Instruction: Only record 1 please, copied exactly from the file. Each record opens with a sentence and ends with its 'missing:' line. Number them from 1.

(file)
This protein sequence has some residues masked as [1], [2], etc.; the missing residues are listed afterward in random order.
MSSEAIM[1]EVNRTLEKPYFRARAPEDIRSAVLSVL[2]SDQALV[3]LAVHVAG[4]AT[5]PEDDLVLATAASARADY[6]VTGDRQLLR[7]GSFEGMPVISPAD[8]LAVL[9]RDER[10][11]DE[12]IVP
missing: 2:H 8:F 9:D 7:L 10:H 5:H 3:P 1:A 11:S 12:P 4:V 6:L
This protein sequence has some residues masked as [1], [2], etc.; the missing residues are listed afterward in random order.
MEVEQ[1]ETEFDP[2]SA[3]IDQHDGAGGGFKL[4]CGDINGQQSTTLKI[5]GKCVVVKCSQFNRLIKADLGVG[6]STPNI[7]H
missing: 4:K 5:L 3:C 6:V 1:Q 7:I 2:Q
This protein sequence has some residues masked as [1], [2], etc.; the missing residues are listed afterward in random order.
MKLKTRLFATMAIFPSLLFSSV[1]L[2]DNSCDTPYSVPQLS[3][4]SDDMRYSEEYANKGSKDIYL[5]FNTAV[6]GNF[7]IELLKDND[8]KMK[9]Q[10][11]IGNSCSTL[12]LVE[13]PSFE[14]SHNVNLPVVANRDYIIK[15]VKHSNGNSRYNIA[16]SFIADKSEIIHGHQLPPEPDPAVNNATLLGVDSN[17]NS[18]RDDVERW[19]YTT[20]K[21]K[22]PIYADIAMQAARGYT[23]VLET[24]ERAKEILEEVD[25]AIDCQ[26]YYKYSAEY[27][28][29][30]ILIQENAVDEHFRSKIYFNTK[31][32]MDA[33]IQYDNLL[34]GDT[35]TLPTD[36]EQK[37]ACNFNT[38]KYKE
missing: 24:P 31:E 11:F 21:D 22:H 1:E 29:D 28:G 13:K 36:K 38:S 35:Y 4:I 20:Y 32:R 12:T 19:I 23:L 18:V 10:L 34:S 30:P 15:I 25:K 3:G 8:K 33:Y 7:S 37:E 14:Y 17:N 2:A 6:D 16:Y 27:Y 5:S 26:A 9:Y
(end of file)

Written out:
This protein sequence has some residues masked as [1], [2], etc.; the missing residues are listed afterward in random order.
MSSEAIM[1]EVNRTLEKPYFRARAPEDIRSAVLSVL[2]SDQALV[3]LAVHVAG[4]AT[5]PEDDLVLATAASARADY[6]VTGDRQLLR[7]GSFEGMPVISPAD[8]LAVL[9]RDER[10][11]DE[12]IVP
missing: 2:H 8:F 9:D 7:L 10:H 5:H 3:P 1:A 11:S 12:P 4:V 6:L